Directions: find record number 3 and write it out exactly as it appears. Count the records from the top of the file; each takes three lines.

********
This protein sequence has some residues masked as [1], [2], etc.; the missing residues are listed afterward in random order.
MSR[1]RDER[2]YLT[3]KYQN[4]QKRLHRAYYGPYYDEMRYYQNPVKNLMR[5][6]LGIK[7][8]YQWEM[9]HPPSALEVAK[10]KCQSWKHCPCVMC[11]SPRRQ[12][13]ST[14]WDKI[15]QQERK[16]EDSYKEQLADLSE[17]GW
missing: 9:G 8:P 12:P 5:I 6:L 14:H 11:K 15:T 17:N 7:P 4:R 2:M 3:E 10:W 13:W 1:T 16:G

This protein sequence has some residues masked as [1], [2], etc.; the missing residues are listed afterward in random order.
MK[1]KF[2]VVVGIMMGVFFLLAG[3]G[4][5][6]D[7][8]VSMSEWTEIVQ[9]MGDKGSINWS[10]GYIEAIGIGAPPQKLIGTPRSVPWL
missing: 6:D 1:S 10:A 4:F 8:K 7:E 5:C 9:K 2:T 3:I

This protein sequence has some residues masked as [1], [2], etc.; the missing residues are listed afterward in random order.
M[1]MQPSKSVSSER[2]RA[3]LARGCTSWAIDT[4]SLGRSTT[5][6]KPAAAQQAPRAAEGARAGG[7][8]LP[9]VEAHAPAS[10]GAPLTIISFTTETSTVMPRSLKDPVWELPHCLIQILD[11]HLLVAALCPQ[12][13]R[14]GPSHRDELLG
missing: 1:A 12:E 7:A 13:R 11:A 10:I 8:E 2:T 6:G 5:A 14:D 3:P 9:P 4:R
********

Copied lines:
This protein sequence has some residues masked as [1], [2], etc.; the missing residues are listed afterward in random order.
M[1]MQPSKSVSSER[2]RA[3]LARGCTSWAIDT[4]SLGRSTT[5][6]KPAAAQQAPRAAEGARAGG[7][8]LP[9]VEAHAPAS[10]GAPLTIISFTTETSTVMPRSLKDPVWELPHCLIQILD[11]HLLVAALCPQ[12][13]R[14]GPSHRDELLG
missing: 1:A 12:E 7:A 13:R 11:A 10:I 8:E 2:T 6:G 5:A 14:D 3:P 9:P 4:R